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Site News: iPhone/iPod Stuff

Published by Chris Coyier

Few quick announcements!

iPhone/iPod Version of Screencast

Many, many people asked for this. I resisted a long time mostly since I thought seeing them on such a small screen would be useless. But I concede that listening and sort-of seeing might be good enough, and you can always get the bigger version if you need to go back to something. iTunes here. Raw RSS here.

iPhone Interface

Just for kicks I brought back the iPhone interface for CSS-Tricks. It's based on this tutorial, with some updates and improvements. It no thing of great beauty, nor is it full-featured. Just a easier way to read content on the iPhone if that's how you roll.

Quotes on Design "API"

I put API in quotes because it's probably not technically a real API. I wrote some JavaScript that pulls in and displays a random quotes on the page from Quotes on Design. The idea would be anyone could just insert a script on any page and pull in a random quote. You can see a test page here and see the JavaScript here. It works... but it's kinda slow and it requires jQuery. I'm a total amateur at this stuff, so if someone has any ideas on how we could do this smarter/faster, let me know!

Comments

  1. Webling
    Permalink to comment#

    luckily you haven´t a switch for the iphone. for me it´s kind of annoying if theres no standard version. mobile sites sucks.

  2. Hi Chris, I tried out one of your iPhone versions the other day and I really got a lot out of it. I agree that you cant really make out whats happening onscreen, but it still very useful. Cheers!

    • I think it will be cool just to be able to listen along whilst on the train and stuff. If you want to see the code, I agree also that you might need a PC or mac, but for design stuff this will work great.

      Well done Chris, and thanks for all your hard work

  3. Roderick
    Permalink to comment#

    Why on Earth would you worry first for such a small percentage of people having iPhones? Are you also thinking in having a Symbian version (s60 and UIQ), a winmo version, a blackberry version? All of them have a way bigger user base. Don’t forget to make an android version in a couple of months, O.K.?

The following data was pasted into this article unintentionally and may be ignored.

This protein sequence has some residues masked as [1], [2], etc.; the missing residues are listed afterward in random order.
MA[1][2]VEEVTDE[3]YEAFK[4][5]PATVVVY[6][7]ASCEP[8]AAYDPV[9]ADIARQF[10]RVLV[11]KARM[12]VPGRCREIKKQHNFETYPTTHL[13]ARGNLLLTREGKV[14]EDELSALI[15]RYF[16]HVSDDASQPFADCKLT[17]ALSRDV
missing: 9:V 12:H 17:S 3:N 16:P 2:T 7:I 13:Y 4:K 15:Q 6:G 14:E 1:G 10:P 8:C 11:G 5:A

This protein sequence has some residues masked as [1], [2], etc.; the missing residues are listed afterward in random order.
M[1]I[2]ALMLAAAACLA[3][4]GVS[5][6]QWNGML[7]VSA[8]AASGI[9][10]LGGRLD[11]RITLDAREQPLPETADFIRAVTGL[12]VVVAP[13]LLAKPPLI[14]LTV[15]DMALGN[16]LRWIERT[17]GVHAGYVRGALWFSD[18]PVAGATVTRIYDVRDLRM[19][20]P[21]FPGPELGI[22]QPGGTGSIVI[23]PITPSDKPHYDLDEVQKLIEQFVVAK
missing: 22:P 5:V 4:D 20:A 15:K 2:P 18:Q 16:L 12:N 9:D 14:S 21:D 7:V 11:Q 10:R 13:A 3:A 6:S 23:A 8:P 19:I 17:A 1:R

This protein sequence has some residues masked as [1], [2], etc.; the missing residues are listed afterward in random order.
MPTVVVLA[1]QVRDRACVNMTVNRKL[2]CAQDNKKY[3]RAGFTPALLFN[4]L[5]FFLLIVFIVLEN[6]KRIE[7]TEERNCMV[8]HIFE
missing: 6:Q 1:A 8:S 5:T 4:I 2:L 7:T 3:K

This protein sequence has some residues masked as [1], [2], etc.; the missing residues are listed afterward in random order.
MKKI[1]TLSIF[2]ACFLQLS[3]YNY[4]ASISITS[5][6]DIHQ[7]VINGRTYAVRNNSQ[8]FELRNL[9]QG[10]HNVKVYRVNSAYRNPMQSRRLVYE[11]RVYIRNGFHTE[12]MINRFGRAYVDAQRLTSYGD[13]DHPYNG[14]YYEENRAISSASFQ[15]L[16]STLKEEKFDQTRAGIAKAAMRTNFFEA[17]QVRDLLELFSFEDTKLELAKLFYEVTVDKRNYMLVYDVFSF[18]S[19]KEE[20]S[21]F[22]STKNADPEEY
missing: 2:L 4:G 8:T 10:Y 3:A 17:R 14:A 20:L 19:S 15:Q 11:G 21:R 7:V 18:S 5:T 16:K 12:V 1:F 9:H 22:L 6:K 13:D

I’m not angry, even if I sound like I am… :)

    Proud user of an iPhone, a P1i and a Touch HD.

  4. Looks like Christmas came early this year! Thanks you!

  5. Andrew
    Permalink to comment#

    Hey Chris,

    I know of a few ideas i had to speed up pulling in the quotes, You could pull them from a database AJAX style.

    Anyway, Drop me an email if you’re after some help with it, or would like some more ideas.

  6. cssProdigy
    Permalink to comment#

    Thank you so much, finally I’m not forced to watch when i’m on a computer.

  7. Permalink to comment#

    Chris, your “API” will not work because of the security policies (in most browsers) which restrict XHR (Ajax) requests so that those requests can only be made to/from the same domain. This is known as the “same origin policy“. There are a few ways around it. The most common one, especially for APIs of this type is JSON, or if you trust the API then JSONP (JSON with padding). It’s a very simple way of gathering data (using JavaScript) from other domains – the other domain must have the appropriate API in place to serve JSON format code.

    JSON stands for JavaScript Object Notation, this is JSON:
    _________________________

    {
    "fruit1" : {
    "type" : "tasty",
    "name" : "apple",
    "age" : "2 days"
    },
    "fruit1" : {
    "type" : "meh",